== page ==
Prime Minister Narendra Modi, in his address to the nation on National Education Policy, referred to Rabindranath Tagore and said his philosophy had inspired the new plan.
"Today is also the death anniversary of Gurudev Rabindranath Tagore. He used to say - highest education is that which not only informs us, but brings our life in harmony with all existence. Certainly, the larger goal of the National Education Policy is linked to this," the Prime Minister said.
"How can critical thinking be promoted until our education has philosophy, passion and purpose?" the PM said adding that the "best education is not one that gives information, but makes us relevant, the National Education Policy will set the foundation for 21st century India."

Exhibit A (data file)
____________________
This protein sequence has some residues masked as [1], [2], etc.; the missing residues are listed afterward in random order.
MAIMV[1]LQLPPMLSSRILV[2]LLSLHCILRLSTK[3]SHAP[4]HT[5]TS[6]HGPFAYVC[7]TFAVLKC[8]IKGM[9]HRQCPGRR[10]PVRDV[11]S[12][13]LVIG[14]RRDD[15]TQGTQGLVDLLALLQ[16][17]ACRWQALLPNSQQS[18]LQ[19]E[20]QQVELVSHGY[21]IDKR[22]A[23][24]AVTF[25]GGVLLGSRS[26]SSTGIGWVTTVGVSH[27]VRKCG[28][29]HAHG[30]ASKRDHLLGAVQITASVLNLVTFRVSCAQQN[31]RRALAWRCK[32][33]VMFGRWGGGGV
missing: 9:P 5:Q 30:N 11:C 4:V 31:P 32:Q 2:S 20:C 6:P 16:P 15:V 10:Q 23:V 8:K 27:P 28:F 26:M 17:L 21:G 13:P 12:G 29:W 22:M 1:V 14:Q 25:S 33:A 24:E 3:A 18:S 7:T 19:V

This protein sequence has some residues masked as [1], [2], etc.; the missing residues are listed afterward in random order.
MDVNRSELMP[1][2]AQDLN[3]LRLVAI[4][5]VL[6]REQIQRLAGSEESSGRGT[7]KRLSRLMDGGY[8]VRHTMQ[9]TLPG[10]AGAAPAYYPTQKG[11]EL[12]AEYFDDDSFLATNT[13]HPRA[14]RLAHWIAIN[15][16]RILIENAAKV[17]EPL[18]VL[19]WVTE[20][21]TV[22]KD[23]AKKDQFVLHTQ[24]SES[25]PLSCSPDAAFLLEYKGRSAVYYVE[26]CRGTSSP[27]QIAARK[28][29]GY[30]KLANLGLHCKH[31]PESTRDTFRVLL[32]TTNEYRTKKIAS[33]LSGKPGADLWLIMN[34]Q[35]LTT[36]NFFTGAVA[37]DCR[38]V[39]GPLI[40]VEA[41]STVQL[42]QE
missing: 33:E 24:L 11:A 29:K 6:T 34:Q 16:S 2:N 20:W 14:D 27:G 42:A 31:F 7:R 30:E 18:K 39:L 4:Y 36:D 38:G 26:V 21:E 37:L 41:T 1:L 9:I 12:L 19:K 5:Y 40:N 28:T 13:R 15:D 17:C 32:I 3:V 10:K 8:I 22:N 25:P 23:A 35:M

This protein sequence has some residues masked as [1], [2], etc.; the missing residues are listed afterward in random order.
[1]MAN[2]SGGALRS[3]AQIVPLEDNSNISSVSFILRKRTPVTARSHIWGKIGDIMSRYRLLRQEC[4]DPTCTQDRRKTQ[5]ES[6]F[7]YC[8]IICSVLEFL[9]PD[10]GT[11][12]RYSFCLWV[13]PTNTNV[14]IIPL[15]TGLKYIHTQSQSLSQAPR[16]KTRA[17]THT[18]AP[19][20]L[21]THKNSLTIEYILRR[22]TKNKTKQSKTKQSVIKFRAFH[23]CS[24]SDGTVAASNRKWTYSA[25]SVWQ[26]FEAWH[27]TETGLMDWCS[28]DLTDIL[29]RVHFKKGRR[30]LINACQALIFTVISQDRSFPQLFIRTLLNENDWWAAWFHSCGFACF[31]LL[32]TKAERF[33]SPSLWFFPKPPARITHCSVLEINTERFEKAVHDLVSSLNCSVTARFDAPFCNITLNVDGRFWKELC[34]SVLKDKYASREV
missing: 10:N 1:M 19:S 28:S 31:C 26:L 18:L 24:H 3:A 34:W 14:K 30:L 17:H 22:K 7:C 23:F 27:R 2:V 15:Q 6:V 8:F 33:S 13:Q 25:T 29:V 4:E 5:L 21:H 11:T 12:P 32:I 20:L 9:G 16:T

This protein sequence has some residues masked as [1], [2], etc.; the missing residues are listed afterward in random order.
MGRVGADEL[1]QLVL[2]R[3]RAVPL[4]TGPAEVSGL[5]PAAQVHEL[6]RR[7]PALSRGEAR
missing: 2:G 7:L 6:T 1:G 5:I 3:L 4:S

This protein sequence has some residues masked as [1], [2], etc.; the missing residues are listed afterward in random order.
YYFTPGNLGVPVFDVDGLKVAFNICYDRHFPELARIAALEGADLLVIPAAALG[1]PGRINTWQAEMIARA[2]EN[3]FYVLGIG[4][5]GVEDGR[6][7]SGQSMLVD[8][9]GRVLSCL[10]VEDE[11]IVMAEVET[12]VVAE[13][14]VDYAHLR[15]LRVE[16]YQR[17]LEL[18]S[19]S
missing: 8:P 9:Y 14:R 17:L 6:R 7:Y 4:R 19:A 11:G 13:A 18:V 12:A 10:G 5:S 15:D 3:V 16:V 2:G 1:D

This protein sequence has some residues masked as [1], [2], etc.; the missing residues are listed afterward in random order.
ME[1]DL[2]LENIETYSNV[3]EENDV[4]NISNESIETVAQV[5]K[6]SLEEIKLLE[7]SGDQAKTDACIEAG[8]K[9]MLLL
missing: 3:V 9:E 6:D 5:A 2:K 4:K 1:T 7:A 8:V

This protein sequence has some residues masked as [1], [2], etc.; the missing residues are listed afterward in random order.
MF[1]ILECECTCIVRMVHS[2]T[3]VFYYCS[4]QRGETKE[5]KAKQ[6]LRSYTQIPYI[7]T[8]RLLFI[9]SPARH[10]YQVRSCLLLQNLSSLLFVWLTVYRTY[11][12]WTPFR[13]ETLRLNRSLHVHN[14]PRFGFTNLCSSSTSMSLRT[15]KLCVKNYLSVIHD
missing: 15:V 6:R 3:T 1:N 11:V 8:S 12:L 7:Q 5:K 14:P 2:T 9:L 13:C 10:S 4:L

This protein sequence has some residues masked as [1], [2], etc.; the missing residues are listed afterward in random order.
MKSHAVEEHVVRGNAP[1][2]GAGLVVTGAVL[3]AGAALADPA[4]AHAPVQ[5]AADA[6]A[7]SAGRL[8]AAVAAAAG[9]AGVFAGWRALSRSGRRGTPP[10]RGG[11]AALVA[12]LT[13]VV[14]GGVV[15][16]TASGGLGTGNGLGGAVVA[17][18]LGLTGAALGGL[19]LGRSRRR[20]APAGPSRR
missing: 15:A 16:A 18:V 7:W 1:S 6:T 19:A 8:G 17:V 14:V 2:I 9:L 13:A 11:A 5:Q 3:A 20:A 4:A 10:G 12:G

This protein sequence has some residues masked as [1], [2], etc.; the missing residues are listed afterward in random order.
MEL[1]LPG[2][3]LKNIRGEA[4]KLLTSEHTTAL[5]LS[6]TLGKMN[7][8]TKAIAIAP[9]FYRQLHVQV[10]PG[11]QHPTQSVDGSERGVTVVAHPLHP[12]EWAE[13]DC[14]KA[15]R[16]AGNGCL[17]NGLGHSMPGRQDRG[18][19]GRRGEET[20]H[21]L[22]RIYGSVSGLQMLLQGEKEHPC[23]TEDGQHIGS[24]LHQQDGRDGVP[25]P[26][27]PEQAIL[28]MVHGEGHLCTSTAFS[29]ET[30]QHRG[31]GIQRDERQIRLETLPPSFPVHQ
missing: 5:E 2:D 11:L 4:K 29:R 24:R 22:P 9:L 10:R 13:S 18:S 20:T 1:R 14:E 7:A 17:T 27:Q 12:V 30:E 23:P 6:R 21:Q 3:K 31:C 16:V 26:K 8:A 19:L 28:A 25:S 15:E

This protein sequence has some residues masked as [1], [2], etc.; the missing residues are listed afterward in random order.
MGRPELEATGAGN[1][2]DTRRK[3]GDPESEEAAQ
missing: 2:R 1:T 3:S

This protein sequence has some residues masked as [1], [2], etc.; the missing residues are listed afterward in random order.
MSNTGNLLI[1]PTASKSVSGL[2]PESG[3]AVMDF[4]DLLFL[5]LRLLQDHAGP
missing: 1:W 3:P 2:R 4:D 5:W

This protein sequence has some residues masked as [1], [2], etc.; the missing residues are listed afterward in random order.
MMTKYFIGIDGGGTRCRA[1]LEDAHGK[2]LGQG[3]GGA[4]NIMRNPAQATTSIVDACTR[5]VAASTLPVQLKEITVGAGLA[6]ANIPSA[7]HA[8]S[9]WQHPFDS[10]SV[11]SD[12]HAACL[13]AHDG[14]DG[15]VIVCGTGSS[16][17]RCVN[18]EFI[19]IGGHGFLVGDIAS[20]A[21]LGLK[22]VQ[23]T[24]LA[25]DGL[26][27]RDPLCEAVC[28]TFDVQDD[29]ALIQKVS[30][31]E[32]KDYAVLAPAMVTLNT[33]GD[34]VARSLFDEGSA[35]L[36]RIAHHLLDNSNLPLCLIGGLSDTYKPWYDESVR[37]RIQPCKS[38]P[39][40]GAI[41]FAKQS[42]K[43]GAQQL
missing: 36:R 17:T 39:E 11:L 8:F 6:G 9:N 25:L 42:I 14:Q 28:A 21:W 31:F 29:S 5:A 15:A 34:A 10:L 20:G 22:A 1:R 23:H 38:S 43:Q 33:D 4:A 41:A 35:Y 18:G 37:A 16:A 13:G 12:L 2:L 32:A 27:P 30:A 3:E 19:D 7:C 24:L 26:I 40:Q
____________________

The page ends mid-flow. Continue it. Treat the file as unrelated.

Prime Minister Modi emphasised that the new education policy "ensures that it makes Indians more empowered."
The NEP, approved by the cabinet at a meeting presided by PM Modi, replaces India's 34-year-old education policy and is aimed at paving the way for major reforms in school and higher education systems.
Some of the significant moves in the NEP are choice between three- or four-year undergraduate courses, multiple entry and exit options in degree courses and adding 3.5 crore seats in higher education institutions with a single regulator to oversee them. M.Phil programmes have been scrapped.
Rabindranath Tagore, one of the earliest thinkers in India, had an unique approach towards education. He encouraged a multi-lingual, multi-cultural and multi-racial approach towards education giving full freedom to students to choose what they wanted to learn. Following his dream of a dynamic open model of learning, Rabindranath Tagore founded in his school at Santiniketan and named it Vishwa Bharati.